Hirschsprung associated enterocolitis (HAEC) is an infection or inflammation of the bowel that can occur in children both before and after their surgical procedure. There are several factors that cause HAEC, including:
- An intestinal blockage
- A bacterial or viral infection
- Other anatomical or underlying conditions caused by Hirschsprung disease
Symptoms of HAEC include:
- Severe diarrhea
- Poor feeding
- Rectal bleeding
Management and Treatment of HAEC
HAEC can range from moderate to severe, and in some cases, potentially be life- threatening. HAEC can come on suddenly and will require immediate treatment and care. Treatment for HAEC will depend on the grade (severity of the condition).
Grade I HAEC:
Treatment for Grade I HAEC can be done on an outpatient basis and may include:
- Hydration with Pedialyte or another electrolyte-rich solution
- Oral metronidazole (an antibiotic used to treat certain bacterial and parasitic infections)
- A regimen of saline enemas to wash the lining of the bowel to help eliminate liquid stool or gas
Grade II HAEC:
Treatment for Grade II HAEC entails treatment in the hospital with intravenous fluids. Nothing is given by mouth. When there is significant abdominal distention, nasogastric decompression (the insertion of a plastic tube through the nose, past the throat and down into the stomach) may be done to drain the contents of the stomach.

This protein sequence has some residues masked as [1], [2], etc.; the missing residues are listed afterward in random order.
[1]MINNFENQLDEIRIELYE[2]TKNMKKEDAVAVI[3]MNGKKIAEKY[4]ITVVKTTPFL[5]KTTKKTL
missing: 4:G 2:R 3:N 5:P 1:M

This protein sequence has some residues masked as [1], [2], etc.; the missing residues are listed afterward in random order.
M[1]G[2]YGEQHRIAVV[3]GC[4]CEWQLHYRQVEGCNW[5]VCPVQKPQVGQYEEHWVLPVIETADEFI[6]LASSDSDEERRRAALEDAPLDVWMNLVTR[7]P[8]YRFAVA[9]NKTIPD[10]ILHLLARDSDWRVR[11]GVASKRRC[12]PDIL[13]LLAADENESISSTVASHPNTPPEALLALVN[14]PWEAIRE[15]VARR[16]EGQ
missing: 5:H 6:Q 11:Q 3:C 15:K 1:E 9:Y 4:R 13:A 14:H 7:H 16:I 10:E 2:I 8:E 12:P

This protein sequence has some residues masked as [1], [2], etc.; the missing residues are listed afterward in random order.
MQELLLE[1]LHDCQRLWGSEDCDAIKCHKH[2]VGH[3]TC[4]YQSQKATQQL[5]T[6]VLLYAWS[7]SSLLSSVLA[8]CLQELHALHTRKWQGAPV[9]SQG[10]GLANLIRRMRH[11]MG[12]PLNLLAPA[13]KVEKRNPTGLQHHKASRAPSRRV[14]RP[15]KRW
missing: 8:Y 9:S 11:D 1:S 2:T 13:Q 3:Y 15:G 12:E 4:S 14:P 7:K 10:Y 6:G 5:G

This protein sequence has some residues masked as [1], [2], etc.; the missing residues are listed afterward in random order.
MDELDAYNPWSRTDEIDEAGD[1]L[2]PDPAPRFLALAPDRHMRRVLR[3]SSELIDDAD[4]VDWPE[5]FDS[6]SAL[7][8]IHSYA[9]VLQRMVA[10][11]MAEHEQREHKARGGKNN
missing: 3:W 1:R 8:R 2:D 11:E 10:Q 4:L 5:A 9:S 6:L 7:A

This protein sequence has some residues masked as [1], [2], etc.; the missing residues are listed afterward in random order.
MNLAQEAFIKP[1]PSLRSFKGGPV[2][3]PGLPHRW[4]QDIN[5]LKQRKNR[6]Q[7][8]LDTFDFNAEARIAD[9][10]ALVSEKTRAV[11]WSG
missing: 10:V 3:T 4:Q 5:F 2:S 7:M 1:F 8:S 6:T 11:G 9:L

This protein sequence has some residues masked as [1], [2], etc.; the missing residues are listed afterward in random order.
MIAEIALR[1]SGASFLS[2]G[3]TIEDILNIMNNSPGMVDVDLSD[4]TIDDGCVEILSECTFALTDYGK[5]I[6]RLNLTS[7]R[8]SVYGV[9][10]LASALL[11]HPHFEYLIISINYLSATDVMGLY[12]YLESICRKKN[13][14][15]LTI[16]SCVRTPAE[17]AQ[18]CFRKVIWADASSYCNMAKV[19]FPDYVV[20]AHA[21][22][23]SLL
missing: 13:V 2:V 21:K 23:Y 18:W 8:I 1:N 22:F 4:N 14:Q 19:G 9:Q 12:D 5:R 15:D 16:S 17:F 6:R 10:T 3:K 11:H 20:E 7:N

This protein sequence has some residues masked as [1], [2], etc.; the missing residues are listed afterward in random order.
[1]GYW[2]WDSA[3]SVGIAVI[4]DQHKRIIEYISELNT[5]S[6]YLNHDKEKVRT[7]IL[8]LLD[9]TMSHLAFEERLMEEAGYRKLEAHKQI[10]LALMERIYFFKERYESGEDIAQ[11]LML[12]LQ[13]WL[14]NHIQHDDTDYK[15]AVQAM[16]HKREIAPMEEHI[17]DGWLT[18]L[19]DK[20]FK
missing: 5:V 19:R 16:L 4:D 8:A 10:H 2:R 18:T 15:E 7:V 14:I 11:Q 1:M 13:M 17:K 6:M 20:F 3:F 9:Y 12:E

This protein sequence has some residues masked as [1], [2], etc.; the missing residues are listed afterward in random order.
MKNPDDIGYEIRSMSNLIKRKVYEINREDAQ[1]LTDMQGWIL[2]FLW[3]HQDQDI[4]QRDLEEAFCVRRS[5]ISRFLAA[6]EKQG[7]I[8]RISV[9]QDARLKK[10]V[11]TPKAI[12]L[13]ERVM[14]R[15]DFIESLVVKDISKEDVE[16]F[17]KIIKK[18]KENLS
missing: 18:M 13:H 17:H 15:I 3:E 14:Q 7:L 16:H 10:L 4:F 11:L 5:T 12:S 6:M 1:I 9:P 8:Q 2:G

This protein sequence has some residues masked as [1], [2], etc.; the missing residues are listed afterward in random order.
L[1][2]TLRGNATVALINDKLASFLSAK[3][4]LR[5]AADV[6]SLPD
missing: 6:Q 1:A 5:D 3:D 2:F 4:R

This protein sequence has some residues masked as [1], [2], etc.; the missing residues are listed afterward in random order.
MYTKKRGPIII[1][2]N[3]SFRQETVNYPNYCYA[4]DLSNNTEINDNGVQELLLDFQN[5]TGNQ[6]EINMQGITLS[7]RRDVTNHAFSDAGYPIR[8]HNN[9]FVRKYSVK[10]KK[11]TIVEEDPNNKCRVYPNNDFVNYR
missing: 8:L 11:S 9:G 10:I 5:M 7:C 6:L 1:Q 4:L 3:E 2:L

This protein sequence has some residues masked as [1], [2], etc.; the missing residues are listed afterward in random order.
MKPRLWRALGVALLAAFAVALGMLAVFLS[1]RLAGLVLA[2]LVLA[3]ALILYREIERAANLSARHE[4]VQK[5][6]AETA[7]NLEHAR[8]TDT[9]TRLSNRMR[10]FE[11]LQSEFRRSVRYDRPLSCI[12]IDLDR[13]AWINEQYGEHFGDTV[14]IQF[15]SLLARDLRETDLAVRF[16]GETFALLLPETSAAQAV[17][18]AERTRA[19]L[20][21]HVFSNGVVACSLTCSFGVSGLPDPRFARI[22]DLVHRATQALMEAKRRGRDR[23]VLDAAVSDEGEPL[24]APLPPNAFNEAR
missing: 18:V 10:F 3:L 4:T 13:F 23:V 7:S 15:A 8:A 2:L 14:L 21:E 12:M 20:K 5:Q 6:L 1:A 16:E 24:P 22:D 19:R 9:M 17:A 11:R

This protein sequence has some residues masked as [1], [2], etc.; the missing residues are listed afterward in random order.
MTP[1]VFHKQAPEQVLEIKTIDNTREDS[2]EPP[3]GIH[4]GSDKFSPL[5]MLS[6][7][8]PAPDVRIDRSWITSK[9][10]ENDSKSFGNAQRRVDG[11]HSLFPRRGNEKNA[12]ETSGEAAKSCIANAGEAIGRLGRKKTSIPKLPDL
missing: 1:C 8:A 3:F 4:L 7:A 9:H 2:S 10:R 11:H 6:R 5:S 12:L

Other treatments include:
- Oral metronidazole
- Other broad-spectrum intravenous antibiotics
- Close monitoring of the child clinically and with the use of advanced imaging to watch for the development of pneumoperitoneum (abnormal air or gas in the abdominal cavity)
Grade III HAEC:
For more severe Grade III HAEC, all of the above treatments will be given and the child will likely be admitted to the intensive care unit for close observation. If pneumoperitoneum develops, immediate surgical intervention will be required.